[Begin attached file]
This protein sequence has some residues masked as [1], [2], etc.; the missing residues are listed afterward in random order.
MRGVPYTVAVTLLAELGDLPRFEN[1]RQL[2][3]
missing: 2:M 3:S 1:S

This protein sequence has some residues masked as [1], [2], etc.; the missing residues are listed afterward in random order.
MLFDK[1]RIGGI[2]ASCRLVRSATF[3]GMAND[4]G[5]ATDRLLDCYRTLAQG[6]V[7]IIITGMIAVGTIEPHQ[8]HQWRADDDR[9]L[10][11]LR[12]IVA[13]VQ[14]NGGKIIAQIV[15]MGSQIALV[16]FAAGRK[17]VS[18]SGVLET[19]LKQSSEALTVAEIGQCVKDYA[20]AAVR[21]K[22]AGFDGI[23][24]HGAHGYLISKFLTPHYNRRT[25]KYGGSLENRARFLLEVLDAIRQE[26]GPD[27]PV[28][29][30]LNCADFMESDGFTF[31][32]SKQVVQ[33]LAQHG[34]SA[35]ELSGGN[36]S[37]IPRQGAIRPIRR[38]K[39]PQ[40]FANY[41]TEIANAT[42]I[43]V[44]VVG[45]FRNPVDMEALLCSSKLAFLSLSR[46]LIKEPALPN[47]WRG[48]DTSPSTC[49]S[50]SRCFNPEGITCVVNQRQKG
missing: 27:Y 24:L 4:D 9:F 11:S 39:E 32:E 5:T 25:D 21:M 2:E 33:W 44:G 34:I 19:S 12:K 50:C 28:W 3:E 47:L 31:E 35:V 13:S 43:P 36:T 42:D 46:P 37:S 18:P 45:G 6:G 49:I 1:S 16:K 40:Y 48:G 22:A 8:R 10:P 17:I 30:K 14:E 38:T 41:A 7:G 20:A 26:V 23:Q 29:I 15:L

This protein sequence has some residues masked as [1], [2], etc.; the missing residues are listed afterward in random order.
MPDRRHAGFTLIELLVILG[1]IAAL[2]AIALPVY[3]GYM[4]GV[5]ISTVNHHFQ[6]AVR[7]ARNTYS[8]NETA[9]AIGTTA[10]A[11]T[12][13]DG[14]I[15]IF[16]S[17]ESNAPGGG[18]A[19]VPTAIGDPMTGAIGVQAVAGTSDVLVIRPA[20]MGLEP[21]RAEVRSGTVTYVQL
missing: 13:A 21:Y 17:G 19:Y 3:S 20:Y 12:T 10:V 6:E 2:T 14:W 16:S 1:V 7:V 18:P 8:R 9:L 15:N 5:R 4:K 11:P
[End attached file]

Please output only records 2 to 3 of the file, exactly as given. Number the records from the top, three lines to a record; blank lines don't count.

This protein sequence has some residues masked as [1], [2], etc.; the missing residues are listed afterward in random order.
MLFDK[1]RIGGI[2]ASCRLVRSATF[3]GMAND[4]G[5]ATDRLLDCYRTLAQG[6]V[7]IIITGMIAVGTIEPHQ[8]HQWRADDDR[9]L[10][11]LR[12]IVA[13]VQ[14]NGGKIIAQIV[15]MGSQIALV[16]FAAGRK[17]VS[18]SGVLET[19]LKQSSEALTVAEIGQCVKDYA[20]AAVR[21]K[22]AGFDGI[23][24]HGAHGYLISKFLTPHYNRRT[25]KYGGSLENRARFLLEVLDAIRQE[26]GPD[27]PV[28][29][30]LNCADFMESDGFTF[31][32]SKQVVQ[33]LAQHG[34]SA[35]ELSGGN[36]S[37]IPRQGAIRPIRR[38]K[39]PQ[40]FANY[41]TEIANAT[42]I[43]V[44]VVG[45]FRNPVDMEALLCSSKLAFLSLSR[46]LIKEPALPN[47]WRG[48]DTSPSTC[49]S[50]SRCFNPEGITCVVNQRQKG
missing: 27:Y 24:L 4:D 9:F 11:S 39:E 32:E 5:T 25:D 21:M 2:E 33:W 44:G 34:I 19:S 12:K 50:C 28:W 3:E 47:L 31:E 35:V 13:S 43:P 36:T 42:D 46:P 37:S 18:P 45:G 6:G 49:I 1:S 16:K 40:Y 48:G 22:A 8:R 10:P 17:I 30:K 14:E 38:T 41:A 7:G 20:A 26:V 23:Q 29:I 15:L

This protein sequence has some residues masked as [1], [2], etc.; the missing residues are listed afterward in random order.
MPDRRHAGFTLIELLVILG[1]IAAL[2]AIALPVY[3]GYM[4]GV[5]ISTVNHHFQ[6]AVR[7]ARNTYS[8]NETA[9]AIGTTA[10]A[11]T[12][13]DG[14]I[15]IF[16]S[17]ESNAPGGG[18]A[19]VPTAIGDPMTGAIGVQAVAGTSDVLVIRPA[20]MGLEP[21]RAEVRSGTVTYVQL
missing: 13:A 21:Y 17:G 19:Y 3:S 20:Y 12:T 10:V 6:E 2:T 14:W 16:S 1:V 7:V 18:P 8:R 9:L 15:N 5:R 4:K 11:P